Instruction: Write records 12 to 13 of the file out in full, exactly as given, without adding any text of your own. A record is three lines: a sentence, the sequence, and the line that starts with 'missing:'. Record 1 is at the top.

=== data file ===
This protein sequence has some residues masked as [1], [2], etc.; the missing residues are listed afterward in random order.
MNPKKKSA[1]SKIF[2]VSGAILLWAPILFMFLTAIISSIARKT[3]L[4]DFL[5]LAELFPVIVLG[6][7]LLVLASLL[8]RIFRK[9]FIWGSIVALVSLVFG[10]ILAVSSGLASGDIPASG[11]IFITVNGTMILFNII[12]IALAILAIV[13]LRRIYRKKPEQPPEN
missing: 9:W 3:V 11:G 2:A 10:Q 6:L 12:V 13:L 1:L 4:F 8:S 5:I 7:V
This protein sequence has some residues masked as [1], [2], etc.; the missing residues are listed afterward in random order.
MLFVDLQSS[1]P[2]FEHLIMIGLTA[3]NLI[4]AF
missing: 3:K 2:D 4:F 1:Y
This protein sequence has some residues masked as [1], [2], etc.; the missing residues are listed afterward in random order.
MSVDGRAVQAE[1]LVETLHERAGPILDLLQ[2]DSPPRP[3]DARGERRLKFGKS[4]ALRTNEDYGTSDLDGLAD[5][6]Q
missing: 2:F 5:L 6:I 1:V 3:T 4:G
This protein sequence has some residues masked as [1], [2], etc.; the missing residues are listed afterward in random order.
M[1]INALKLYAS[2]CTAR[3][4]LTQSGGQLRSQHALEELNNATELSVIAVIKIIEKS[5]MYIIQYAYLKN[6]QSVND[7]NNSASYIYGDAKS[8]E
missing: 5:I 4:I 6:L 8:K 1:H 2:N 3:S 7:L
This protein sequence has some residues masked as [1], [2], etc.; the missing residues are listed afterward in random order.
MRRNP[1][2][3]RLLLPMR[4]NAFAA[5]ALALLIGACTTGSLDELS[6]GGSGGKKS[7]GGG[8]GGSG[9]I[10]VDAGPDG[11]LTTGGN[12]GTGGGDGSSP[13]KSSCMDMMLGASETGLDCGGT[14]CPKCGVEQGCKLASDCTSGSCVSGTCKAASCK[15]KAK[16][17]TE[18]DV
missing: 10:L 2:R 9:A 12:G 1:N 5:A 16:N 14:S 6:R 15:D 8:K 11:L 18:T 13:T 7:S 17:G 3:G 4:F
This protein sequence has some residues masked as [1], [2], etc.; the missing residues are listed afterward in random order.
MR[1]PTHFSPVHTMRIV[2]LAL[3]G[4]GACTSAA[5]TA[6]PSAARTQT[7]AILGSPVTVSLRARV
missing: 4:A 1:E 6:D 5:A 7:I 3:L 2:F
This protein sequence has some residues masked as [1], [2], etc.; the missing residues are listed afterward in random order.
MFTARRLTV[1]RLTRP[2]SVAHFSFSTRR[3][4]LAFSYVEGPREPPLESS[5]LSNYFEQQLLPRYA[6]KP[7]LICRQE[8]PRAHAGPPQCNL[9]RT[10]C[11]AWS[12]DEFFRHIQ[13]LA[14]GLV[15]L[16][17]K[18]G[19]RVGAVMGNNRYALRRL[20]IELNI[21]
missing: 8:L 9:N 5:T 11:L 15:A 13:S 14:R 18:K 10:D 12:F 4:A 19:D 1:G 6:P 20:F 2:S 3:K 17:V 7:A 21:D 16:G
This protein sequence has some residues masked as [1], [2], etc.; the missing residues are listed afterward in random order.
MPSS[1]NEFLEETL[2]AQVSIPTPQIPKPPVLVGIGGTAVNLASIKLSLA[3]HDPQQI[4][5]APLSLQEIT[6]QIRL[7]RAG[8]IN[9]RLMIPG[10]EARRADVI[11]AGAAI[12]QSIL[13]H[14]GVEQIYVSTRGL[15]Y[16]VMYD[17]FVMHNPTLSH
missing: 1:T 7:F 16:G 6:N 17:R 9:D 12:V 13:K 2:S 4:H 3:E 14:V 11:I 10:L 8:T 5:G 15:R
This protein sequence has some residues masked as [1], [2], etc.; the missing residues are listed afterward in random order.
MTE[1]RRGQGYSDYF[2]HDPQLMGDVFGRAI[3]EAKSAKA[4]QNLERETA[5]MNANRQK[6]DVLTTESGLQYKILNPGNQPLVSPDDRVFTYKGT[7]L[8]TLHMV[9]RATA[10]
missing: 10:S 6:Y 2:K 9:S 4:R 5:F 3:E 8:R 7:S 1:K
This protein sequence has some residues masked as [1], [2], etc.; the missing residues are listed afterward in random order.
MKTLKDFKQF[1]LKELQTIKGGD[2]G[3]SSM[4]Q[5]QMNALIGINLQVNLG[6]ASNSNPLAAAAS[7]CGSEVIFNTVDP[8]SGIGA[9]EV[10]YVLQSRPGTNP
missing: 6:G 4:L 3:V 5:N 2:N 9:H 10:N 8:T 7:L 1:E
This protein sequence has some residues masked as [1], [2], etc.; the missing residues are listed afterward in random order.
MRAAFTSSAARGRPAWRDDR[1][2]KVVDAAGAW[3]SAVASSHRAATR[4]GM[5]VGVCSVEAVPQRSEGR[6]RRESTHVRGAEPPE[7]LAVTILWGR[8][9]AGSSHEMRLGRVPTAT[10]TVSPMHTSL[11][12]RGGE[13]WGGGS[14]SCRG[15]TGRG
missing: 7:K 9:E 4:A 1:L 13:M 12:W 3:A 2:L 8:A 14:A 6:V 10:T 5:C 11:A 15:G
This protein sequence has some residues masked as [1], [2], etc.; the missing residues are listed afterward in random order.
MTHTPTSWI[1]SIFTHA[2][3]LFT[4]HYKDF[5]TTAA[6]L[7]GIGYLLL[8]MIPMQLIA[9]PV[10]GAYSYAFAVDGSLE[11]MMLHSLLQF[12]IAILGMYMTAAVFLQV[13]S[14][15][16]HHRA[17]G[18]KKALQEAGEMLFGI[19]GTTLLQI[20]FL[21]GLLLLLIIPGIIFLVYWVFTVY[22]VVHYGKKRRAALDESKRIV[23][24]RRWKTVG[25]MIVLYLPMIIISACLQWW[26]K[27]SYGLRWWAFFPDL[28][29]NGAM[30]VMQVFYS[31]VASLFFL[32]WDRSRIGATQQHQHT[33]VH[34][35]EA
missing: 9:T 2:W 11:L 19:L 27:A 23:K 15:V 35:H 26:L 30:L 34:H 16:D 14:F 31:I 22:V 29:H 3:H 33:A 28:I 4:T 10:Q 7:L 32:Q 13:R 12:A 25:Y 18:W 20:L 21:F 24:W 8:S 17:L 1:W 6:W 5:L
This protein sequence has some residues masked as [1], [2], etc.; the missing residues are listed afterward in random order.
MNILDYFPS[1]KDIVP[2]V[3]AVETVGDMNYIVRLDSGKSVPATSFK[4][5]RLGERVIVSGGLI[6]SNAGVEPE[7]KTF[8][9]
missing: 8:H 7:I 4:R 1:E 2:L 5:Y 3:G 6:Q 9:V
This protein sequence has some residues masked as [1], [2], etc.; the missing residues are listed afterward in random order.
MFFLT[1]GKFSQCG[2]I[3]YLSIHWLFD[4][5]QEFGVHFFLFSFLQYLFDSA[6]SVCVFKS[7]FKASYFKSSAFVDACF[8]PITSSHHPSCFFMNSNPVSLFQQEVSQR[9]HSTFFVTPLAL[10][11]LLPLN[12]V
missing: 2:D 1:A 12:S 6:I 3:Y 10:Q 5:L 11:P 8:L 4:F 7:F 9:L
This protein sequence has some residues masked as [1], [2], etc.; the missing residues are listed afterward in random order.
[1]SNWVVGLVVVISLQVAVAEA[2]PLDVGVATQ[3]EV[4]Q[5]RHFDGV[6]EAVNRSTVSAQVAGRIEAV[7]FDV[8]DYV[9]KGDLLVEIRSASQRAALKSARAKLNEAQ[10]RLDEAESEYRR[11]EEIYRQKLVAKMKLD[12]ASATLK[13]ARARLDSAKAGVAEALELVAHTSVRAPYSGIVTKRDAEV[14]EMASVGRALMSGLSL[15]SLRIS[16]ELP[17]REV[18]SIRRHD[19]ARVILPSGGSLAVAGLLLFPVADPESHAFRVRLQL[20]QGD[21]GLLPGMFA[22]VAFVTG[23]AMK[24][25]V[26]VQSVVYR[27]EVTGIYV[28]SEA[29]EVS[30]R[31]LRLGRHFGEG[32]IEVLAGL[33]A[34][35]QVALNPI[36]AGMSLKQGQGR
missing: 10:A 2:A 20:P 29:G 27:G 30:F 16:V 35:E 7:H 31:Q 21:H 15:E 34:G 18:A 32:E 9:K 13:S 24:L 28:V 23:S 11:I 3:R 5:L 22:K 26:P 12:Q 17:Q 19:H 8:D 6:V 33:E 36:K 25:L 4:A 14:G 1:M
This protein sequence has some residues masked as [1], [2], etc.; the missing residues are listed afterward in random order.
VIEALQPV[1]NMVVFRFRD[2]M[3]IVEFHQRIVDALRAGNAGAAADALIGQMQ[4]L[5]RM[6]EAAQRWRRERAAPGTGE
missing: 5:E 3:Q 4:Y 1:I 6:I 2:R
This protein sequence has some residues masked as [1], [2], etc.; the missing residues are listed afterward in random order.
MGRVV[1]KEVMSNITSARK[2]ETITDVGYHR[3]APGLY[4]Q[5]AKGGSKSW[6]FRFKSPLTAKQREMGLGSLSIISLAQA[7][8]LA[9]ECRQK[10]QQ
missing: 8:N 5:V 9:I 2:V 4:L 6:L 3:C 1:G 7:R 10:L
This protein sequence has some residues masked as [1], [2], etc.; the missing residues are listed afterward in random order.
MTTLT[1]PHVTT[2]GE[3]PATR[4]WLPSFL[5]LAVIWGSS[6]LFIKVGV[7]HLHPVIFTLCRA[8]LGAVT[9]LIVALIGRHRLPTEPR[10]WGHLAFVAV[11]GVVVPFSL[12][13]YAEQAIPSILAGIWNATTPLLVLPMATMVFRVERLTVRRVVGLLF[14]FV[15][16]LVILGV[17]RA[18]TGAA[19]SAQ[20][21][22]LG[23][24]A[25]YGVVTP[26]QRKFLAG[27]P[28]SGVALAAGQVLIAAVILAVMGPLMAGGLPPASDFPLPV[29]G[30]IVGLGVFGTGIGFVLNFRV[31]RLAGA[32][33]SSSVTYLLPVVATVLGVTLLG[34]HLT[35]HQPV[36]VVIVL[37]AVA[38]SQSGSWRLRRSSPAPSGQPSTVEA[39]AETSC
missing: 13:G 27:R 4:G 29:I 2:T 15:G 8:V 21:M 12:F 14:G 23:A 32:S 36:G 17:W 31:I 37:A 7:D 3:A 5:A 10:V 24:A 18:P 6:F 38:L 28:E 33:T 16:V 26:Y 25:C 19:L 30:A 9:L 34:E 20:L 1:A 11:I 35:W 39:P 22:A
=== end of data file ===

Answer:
This protein sequence has some residues masked as [1], [2], etc.; the missing residues are listed afterward in random order.
MTHTPTSWI[1]SIFTHA[2][3]LFT[4]HYKDF[5]TTAA[6]L[7]GIGYLLL[8]MIPMQLIA[9]PV[10]GAYSYAFAVDGSLE[11]MMLHSLLQF[12]IAILGMYMTAAVFLQV[13]S[14][15][16]HHRA[17]G[18]KKALQEAGEMLFGI[19]GTTLLQI[20]FL[21]GLLLLLIIPGIIFLVYWVFTVY[22]VVHYGKKRRAALDESKRIV[23][24]RRWKTVG[25]MIVLYLPMIIISACLQWW[26]K[27]SYGLRWWAFFPDL[28][29]NGAM[30]VMQVFYS[31]VASLFFL[32]WDRSRIGATQQHQHT[33]VH[34][35]EA
missing: 9:T 2:W 11:L 19:L 27:A 23:K 15:V 35:H 26:L 30:L 34:H 16:D 14:F 31:I 22:V 29:H 3:H 33:A 28:I 4:T 10:Q 7:L 32:Q 13:R 12:A 25:Y 18:W 20:L 21:F 24:W 8:S 17:L 1:W 6:W 5:L
This protein sequence has some residues masked as [1], [2], etc.; the missing residues are listed afterward in random order.
MNILDYFPS[1]KDIVP[2]V[3]AVETVGDMNYIVRLDSGKSVPATSFK[4][5]RLGERVIVSGGLI[6]SNAGVEPE[7]KTF[8][9]
missing: 8:H 7:I 4:R 1:E 2:L 5:Y 3:G 6:Q 9:V